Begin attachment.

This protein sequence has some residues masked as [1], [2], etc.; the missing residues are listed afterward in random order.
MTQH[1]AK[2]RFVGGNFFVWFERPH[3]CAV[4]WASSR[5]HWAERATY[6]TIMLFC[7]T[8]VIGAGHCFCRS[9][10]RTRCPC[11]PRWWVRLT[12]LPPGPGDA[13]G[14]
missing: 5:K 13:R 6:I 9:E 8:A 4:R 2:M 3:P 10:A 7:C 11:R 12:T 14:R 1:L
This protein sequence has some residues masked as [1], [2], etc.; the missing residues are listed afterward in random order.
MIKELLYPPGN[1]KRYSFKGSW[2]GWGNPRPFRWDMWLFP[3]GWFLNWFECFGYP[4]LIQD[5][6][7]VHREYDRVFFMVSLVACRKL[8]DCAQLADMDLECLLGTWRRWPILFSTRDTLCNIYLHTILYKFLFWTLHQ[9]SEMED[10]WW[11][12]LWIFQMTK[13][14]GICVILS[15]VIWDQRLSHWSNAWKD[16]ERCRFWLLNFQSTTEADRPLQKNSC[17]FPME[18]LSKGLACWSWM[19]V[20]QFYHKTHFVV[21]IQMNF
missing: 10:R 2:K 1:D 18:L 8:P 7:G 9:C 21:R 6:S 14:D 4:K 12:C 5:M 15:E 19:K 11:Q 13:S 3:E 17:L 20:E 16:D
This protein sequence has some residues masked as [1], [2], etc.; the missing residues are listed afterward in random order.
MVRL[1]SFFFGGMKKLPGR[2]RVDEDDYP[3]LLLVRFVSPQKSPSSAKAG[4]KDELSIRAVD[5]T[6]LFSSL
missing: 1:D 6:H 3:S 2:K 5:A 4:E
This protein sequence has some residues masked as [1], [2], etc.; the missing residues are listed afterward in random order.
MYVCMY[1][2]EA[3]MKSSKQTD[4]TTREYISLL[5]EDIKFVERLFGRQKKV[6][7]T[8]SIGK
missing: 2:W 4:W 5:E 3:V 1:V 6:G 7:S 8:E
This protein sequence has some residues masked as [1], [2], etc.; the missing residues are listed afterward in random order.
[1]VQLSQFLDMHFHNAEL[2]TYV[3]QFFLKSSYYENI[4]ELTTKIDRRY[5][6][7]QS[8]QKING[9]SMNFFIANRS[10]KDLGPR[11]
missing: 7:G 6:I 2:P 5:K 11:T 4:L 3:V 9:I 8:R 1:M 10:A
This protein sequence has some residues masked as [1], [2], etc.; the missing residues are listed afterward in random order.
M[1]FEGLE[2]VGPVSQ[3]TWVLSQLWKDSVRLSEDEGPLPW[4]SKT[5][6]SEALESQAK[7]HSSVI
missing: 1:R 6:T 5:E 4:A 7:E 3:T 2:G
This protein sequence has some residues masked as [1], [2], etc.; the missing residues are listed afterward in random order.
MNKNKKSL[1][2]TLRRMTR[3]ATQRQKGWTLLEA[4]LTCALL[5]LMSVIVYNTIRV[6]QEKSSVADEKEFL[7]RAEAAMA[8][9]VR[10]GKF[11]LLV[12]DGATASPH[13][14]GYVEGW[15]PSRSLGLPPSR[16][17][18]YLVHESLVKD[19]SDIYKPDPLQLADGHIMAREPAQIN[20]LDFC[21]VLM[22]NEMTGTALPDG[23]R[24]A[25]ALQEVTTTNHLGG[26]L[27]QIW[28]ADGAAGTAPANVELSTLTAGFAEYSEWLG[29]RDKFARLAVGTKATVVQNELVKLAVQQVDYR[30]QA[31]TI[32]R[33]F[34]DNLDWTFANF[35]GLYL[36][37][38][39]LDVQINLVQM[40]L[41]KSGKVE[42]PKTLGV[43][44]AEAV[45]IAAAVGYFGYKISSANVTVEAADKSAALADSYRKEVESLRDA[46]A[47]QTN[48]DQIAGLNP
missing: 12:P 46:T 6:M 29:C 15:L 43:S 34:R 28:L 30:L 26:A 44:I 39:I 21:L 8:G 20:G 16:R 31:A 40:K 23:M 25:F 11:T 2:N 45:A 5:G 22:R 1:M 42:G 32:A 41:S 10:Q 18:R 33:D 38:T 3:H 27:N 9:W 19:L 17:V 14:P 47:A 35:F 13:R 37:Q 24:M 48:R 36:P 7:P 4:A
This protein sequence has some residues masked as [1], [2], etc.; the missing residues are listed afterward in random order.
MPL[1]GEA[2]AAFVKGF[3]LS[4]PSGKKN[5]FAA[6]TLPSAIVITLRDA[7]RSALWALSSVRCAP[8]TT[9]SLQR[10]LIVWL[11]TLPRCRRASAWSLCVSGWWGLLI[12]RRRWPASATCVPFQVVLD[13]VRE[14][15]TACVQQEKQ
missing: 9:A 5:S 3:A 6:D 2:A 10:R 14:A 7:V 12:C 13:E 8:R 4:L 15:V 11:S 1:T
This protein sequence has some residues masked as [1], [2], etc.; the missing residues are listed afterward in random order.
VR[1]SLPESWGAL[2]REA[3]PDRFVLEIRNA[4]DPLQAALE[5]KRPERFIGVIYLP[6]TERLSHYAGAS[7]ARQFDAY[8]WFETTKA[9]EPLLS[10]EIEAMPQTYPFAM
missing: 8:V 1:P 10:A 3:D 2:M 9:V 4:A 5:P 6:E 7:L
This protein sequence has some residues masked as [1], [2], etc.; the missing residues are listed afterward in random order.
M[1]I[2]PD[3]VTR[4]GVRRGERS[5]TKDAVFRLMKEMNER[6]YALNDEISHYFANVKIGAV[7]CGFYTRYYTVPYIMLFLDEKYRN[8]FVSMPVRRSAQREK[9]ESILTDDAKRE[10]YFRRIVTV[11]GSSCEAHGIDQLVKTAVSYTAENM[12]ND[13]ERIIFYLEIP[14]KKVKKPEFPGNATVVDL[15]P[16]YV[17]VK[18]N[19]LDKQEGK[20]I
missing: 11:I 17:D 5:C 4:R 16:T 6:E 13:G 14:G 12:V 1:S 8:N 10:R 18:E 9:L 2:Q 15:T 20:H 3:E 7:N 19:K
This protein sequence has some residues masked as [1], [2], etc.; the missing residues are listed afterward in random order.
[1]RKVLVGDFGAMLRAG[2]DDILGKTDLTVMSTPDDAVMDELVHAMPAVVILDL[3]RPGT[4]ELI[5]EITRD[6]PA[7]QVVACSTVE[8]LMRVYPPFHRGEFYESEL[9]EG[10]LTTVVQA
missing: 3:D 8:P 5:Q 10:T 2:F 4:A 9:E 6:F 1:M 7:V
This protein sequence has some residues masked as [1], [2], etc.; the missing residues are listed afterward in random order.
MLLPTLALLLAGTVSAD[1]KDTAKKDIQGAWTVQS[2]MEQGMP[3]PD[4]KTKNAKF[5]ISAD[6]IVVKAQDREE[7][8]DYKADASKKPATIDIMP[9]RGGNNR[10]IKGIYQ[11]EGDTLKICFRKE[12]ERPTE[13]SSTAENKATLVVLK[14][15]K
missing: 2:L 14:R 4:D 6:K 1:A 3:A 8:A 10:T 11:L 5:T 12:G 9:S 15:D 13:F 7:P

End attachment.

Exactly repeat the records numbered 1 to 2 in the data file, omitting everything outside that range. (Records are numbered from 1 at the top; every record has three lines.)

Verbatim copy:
This protein sequence has some residues masked as [1], [2], etc.; the missing residues are listed afterward in random order.
MTQH[1]AK[2]RFVGGNFFVWFERPH[3]CAV[4]WASSR[5]HWAERATY[6]TIMLFC[7]T[8]VIGAGHCFCRS[9][10]RTRCPC[11]PRWWVRLT[12]LPPGPGDA[13]G[14]
missing: 5:K 13:R 6:I 9:E 8:A 4:R 2:M 3:P 10:A 7:C 11:R 12:T 14:R 1:L
This protein sequence has some residues masked as [1], [2], etc.; the missing residues are listed afterward in random order.
MIKELLYPPGN[1]KRYSFKGSW[2]GWGNPRPFRWDMWLFP[3]GWFLNWFECFGYP[4]LIQD[5][6][7]VHREYDRVFFMVSLVACRKL[8]DCAQLADMDLECLLGTWRRWPILFSTRDTLCNIYLHTILYKFLFWTLHQ[9]SEMED[10]WW[11][12]LWIFQMTK[13][14]GICVILS[15]VIWDQRLSHWSNAWKD[16]ERCRFWLLNFQSTTEADRPLQKNSC[17]FPME[18]LSKGLACWSWM[19]V[20]QFYHKTHFVV[21]IQMNF
missing: 10:R 2:K 1:D 18:L 8:P 7:G 9:C 21:R 6:S 14:D 4:K 12:C 5:M 15:E 19:K 11:Q 13:S 3:E 17:L 20:E 16:D